I thought of you today as I tried a little experiment. I spend sidewalk-chatting time with two young neighborhood women. They are smart and savvy. I like both women. Around Judy there is almost a tangible field of positive energy, but around Sarah I feel her stress and some negativity.

Over time, I’ve kept my interactions with Sarah short. The other day I saw Sarah and said “hi” to her. Quickly, I added, “Well, tell me one good thing about your day.”

She thought for a moment and then told me about a butterfly garden she helped plant at her child’s school. The moment was pure positivity. I see how I have the capacity to affect interactions with others.

I also showed myself that I have the choice to influence the energy others feel coming from me.

You might want to try it!



Elaine (Nov. 14) adds, “I’m reading Brene? Brown’s Daring greatly. She writes about vulnerability, which is a scary topic for me. You can find her on TED Talks. (It’s on the Internet at: It’s a winner!)


Hello Frances:

It’s pouring snow here today. Outside my window, the fields and woods are covered.

Work has slowed down to a crawl and I have time to think and write. I feel as though we are getting better in this culture, little by little, about discussing mental illness and suicide. I think I see it, anyway.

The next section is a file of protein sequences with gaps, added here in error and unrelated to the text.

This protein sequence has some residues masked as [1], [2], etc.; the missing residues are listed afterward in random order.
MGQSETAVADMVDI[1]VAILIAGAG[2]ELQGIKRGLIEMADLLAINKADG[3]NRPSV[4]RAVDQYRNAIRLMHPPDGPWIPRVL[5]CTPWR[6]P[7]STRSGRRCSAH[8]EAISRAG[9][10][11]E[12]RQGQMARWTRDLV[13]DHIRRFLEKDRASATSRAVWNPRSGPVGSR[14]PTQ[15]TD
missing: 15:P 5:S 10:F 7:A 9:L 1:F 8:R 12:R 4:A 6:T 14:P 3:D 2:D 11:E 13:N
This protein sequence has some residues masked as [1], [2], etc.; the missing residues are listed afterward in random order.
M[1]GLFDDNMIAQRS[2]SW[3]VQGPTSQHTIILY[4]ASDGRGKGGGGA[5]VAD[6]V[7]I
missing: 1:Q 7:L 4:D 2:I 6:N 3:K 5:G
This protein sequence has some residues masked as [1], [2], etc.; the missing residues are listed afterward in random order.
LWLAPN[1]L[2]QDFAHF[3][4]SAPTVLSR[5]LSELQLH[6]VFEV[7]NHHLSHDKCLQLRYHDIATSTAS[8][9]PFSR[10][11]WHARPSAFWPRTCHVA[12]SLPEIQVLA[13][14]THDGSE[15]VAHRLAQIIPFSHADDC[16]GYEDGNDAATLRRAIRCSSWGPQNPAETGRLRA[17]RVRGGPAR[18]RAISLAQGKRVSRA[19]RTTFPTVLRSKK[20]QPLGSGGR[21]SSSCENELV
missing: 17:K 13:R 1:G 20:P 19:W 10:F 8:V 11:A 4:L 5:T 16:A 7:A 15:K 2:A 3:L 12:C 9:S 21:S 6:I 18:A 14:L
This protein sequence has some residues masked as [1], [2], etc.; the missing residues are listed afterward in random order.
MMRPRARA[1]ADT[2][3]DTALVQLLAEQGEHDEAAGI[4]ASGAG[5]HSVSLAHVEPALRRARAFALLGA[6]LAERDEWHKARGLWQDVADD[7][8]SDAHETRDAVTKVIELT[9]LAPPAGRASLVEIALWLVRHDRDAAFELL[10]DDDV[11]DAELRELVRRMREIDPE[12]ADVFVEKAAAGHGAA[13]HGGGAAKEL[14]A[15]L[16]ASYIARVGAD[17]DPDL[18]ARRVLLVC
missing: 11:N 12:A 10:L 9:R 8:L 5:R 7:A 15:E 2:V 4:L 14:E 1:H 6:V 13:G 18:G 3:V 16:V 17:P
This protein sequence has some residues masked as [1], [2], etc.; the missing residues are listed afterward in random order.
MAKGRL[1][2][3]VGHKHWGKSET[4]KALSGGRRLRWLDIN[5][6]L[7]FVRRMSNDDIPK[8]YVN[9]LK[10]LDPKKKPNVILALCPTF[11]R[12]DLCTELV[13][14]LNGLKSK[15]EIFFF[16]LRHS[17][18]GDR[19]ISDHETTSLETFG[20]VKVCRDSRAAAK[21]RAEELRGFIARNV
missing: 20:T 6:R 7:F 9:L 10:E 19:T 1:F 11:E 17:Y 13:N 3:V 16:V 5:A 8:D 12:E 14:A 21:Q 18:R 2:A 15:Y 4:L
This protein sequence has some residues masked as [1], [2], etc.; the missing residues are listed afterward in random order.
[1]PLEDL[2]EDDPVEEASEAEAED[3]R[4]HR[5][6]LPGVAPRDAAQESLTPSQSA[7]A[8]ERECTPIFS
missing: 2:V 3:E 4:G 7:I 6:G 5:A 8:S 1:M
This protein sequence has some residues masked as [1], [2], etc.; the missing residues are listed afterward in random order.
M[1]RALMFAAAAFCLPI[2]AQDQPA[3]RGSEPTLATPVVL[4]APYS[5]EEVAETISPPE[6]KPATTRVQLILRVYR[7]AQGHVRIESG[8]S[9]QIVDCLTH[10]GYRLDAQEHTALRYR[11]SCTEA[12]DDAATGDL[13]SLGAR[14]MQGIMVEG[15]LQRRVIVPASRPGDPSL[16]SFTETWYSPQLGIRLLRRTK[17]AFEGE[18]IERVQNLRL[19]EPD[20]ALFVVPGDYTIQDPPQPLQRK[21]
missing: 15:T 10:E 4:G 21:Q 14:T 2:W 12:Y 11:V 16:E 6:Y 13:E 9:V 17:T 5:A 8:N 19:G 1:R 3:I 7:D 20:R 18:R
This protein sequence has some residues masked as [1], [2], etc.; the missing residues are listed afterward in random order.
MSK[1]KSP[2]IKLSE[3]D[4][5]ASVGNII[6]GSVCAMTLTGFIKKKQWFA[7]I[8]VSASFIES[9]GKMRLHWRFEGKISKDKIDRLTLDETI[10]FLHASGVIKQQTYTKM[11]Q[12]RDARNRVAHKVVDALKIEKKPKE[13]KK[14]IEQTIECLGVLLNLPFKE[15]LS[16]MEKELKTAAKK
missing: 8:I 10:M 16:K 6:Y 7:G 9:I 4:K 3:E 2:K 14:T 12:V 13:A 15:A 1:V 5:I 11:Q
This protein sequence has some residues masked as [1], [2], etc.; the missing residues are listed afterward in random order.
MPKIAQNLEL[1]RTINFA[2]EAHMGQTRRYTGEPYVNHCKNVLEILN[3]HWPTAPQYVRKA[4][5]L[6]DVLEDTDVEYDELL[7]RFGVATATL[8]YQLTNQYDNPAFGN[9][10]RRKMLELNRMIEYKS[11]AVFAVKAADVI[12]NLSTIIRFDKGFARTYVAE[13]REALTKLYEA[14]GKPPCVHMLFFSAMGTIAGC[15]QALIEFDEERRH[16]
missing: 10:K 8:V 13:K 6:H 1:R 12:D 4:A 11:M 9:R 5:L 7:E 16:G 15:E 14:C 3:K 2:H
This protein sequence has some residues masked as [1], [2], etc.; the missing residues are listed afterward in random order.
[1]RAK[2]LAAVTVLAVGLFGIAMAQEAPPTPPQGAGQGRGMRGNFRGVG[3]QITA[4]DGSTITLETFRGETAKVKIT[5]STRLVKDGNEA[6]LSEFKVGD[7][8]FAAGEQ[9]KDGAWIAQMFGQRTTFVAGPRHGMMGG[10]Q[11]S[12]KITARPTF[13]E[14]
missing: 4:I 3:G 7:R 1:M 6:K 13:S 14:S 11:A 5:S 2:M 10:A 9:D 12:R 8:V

Yet, I know there is more to be done; I do feel sorry for my father-in-law, despite my irritation with his blaming behavior. I’m sure that he and his wife, when she was alive and whole in mind, did everything that they could to support John. I’m betting that they inspired him to live longer than if he might have been raised with other, less caring parents.

I can’t imagine what it was like for him to find his son that day. He was in shock when we arrived on the scene.

On another note, my husband and I feel good and life is good. Winter gives an opportunity for me: reading, listening to classical music and learning Spanish.

I think of you often.

Best regards,


Linda Rosenthal (Dec. ‘14) adds, “My husband is a wonderful friend and companion. That said, I really enjoy my connections with and reflections of my Twelve Step friends, like Frances.”


Hi Frances,

How are you? He he he he. (I know you like it when I say that. You say I am “more like myself.”)

At least there is some kitty news to relieve all my back troubles. The latest is that Miss Kitty, who lives two houses down, is here all the time. She is here most mornings, hangs out and gives my cats, Frida and

Cobweb, the me-ow business.

I don’t know why she does not like her own house–maybe kids are mauling her too much? , Most likely, she just enjoys being where she can see my kitties. She is real friendly, but I don’t give her a whole lot of extra attention. I don’t want Frida to develop behavioral problems. (It is HER house after all, and intruders are not very welcome.)

My husband and I don’t even know her owners, but we might go over and talk to them. They made the mistake of letting their cat out in the first place, and now she will want to always do it.

On the other hand, when it snows, I have found that my kitties literally balk at the door as if to say, “Where is the door into summer?”

They get used to staying in during the bad stuff.

Me, too!



Barbarajean (Nov. ‘14) adds, “All the kitties are pretty entertaining.”